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My 17 y/o daughter ran away from home in July.
Unfortunately, NY State law is on her side and we can do nothing legally to forcer her to return home. She's living with friends and attending school (thank goodness). My problem is that she refuses to have anything to do with us. She won't talk to us, won't agree to family counseling, won't go to individual counseling, etc. I've tried writing her letters expressing my love and concern for her and asking her to talk to us and tell us what she feels we've done wrong. All I got after 4 letters was a letter to leave her alone, she wanted nothing to do with us, we never listened to her, she always felt like an outsider, she was happy where she was, etc.
What can I do ... should I try? I want my family complete again. I'm worried about her and her reasons for leaving home.
Send birthday cards, Christmas cards, and newsy letters. Keep the channel open and let her know that she is loved and welcome.
If you write you will be showing her that ...
1. you still love her.
2. you still want her to be part of your lives.
3. she has not burned her bridges.
Teens that age tend to be very dramatic and blow everything out of proportion. When she comes to she senses she will see that what has happened is not so terrible and is mend-able. Do not think this will happen immediately. Teens do not think like adults quite yet.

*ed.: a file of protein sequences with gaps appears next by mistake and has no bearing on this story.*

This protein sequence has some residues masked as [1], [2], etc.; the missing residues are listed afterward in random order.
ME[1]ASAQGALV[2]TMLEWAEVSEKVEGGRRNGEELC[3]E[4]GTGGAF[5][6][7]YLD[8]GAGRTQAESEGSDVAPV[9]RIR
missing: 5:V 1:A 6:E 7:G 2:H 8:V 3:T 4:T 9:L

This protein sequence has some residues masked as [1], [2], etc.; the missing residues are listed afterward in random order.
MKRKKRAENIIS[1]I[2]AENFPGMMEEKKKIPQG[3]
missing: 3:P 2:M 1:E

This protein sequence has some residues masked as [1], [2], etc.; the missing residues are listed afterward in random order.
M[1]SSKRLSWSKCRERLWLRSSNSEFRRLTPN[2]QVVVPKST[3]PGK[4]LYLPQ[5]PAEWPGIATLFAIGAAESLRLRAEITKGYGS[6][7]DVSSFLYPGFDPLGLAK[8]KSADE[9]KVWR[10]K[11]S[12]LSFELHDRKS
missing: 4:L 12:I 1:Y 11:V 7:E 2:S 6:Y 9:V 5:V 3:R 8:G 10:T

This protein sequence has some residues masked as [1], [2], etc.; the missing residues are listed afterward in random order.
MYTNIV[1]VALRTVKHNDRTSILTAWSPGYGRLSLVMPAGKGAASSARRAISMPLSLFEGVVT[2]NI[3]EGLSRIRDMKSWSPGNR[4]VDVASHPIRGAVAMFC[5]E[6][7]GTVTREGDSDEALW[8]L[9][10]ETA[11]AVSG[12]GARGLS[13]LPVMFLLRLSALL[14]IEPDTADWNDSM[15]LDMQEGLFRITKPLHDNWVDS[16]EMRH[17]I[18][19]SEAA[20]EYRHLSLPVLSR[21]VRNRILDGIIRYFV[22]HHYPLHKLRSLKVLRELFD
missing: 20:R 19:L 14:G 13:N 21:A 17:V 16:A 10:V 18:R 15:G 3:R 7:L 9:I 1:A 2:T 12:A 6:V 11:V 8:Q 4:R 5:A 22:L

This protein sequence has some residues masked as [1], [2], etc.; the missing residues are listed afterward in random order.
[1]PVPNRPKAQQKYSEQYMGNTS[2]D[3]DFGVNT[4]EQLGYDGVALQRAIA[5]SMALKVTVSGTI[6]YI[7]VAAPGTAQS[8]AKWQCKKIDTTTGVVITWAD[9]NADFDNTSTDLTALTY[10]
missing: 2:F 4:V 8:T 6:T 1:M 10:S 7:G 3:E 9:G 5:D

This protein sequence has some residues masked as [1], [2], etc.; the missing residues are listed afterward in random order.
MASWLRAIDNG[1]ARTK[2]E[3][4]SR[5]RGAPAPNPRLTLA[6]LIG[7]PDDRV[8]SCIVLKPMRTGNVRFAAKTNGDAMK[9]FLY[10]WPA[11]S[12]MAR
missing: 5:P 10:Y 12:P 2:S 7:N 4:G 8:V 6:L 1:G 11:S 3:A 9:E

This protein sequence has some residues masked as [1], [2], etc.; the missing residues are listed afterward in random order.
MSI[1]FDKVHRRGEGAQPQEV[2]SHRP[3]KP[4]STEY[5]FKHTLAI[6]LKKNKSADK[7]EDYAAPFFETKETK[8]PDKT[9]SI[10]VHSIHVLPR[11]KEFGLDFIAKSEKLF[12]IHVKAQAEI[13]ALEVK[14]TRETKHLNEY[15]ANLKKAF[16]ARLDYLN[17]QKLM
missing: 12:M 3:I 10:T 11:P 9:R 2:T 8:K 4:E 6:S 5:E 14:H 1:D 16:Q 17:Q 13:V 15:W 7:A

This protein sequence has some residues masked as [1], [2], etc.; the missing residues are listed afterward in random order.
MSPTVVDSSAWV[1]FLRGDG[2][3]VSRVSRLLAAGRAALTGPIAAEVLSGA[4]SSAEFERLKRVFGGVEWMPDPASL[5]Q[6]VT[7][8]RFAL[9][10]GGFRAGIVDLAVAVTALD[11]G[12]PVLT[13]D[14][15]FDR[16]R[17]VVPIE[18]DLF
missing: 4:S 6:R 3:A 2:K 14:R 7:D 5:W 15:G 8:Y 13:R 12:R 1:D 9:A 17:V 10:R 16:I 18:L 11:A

She has her free agency you can't make her do anything, so stop demanding things of her and except her on her terms. She has set herself up as an adult, so now you must treat her as one. She is a separate entity now for whatever reason is that she left.
You cannot change the past but you can change the future. Be loving and open even if news reaches you that she is pregnant, has STDs, or AIDS. She is a child of God and that title demands your respect and support in the ways that she will allow you to do so.
The picture that gets conjured up in my mind when I read your narrative is a balking donkey jerking backwards while you are pulling hard to get her to move in the direction you want her to go. Stop pulling because she will react with equal and opposite reaction. Instead of pulling her to you parallel her and allow her the freedom to make mistakes with the option that you are there to help should she need you. Be her ally not her enemy.
Keep your letters upbeat and constantly going out to her. There is a good chance that someday she will grow up or will need her family so the door must be open for her to step back over the threshold and back to you!
Meanwhile, continually remember her in your prayers.
Good luck in your endeavors,
Annette Nay Homepage